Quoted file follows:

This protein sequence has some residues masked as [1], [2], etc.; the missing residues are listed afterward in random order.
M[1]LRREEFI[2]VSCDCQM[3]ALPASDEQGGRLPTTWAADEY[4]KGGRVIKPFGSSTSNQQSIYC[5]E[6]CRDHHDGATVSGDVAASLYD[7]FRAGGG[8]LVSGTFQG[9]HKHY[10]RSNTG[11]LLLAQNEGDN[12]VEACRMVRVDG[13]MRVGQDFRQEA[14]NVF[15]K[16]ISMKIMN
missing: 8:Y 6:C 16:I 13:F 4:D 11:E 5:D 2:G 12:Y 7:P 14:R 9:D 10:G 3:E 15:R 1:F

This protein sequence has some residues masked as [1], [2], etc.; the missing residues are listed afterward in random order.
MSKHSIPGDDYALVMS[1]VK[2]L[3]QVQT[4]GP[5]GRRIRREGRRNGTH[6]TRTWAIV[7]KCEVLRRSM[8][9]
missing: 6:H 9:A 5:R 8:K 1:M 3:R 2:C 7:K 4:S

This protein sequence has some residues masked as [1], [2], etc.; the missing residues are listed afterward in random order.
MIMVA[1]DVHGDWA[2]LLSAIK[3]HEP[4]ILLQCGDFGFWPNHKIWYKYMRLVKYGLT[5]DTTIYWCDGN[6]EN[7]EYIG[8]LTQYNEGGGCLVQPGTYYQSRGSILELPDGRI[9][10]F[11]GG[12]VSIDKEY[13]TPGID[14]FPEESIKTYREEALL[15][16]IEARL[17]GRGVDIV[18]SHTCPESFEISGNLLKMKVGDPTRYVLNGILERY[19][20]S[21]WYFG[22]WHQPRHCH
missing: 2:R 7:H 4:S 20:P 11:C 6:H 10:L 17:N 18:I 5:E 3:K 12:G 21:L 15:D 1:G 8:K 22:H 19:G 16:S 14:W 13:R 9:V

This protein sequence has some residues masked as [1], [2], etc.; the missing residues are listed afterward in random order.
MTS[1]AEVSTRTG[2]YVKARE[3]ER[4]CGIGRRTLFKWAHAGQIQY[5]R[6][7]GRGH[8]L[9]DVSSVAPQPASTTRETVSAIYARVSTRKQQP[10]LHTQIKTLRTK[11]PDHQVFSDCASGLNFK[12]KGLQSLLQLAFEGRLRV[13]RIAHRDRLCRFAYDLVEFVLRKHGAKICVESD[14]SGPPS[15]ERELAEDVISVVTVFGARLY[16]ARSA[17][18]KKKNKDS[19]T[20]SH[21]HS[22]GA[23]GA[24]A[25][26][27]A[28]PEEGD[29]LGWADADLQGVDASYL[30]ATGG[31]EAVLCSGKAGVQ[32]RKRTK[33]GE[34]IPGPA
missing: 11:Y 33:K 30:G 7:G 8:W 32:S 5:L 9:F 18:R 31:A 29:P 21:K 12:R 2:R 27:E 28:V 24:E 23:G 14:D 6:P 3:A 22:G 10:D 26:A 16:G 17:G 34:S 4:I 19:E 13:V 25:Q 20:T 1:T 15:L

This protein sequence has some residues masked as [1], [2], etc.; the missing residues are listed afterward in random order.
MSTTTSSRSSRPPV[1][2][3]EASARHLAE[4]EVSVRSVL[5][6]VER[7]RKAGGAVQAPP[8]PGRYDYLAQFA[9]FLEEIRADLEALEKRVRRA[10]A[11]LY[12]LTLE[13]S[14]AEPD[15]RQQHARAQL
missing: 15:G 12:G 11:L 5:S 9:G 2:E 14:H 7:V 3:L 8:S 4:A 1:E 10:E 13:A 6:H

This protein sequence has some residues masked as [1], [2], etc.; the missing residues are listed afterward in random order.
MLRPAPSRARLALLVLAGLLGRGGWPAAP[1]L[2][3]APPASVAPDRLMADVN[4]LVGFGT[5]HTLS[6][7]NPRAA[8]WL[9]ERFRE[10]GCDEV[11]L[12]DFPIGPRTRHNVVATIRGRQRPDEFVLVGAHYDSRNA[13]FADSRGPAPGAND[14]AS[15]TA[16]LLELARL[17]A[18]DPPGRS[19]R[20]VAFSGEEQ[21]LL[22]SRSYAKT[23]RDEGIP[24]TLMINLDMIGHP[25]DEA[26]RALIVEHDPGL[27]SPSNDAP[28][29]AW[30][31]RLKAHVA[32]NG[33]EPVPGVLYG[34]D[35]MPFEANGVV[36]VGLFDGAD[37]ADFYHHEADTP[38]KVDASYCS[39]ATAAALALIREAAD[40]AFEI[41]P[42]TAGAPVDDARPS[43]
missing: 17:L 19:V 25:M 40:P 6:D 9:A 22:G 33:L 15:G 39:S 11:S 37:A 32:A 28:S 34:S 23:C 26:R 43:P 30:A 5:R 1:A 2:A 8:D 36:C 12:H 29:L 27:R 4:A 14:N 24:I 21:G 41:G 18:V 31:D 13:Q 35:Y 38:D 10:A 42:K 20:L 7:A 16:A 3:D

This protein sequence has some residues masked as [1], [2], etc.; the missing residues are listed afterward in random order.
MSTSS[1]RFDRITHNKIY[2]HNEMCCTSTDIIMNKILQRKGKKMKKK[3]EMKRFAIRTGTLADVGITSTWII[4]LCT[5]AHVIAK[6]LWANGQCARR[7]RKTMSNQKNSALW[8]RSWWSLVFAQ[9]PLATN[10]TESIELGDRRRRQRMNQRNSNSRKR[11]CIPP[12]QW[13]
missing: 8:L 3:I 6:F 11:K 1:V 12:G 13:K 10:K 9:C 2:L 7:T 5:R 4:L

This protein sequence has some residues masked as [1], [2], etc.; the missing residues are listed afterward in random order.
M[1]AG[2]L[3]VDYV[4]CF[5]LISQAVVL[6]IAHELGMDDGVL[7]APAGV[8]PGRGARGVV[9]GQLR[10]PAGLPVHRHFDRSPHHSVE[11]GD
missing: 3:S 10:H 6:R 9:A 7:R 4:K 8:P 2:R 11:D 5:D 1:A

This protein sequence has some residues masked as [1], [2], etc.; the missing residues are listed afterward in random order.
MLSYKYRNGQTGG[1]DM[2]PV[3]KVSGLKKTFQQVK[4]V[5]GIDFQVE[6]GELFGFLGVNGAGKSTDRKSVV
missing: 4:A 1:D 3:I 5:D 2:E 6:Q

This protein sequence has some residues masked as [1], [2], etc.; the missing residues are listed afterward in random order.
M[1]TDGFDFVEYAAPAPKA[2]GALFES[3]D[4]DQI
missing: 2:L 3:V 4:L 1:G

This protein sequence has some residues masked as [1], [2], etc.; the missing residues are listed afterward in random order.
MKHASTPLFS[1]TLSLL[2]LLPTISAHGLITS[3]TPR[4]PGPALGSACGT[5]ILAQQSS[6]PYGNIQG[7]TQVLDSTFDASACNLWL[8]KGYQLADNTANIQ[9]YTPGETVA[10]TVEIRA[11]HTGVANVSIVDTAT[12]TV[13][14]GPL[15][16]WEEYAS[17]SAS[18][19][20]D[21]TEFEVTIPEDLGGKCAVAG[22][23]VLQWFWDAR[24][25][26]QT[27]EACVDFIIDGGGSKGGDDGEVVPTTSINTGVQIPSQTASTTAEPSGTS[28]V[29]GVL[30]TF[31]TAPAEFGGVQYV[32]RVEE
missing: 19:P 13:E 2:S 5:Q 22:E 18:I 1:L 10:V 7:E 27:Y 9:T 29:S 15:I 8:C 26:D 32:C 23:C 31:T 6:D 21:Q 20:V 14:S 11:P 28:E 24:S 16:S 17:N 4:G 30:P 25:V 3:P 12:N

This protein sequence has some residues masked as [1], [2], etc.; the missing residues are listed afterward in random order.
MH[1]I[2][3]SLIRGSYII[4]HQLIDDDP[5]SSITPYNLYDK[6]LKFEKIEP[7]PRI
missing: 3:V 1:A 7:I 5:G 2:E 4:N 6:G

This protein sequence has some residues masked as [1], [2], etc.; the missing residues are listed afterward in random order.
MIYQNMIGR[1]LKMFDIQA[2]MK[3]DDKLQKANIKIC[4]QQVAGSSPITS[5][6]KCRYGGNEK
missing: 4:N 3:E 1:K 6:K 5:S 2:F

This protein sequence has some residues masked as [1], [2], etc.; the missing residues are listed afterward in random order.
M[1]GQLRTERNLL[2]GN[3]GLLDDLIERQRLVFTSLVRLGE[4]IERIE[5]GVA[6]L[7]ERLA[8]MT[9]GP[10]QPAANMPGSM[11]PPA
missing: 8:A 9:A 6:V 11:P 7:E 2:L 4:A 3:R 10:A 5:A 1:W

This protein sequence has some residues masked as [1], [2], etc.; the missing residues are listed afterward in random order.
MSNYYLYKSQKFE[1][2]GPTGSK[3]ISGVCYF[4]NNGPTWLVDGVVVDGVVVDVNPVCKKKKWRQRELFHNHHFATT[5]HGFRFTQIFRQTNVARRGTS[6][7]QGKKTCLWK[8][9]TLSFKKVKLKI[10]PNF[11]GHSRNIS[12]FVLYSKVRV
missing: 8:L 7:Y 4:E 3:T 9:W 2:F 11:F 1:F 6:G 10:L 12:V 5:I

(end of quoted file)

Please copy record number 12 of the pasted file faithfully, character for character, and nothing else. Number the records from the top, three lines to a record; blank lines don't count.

This protein sequence has some residues masked as [1], [2], etc.; the missing residues are listed afterward in random order.
MH[1]I[2][3]SLIRGSYII[4]HQLIDDDP[5]SSITPYNLYDK[6]LKFEKIEP[7]PRI
missing: 3:V 1:A 7:I 5:G 2:E 4:N 6:G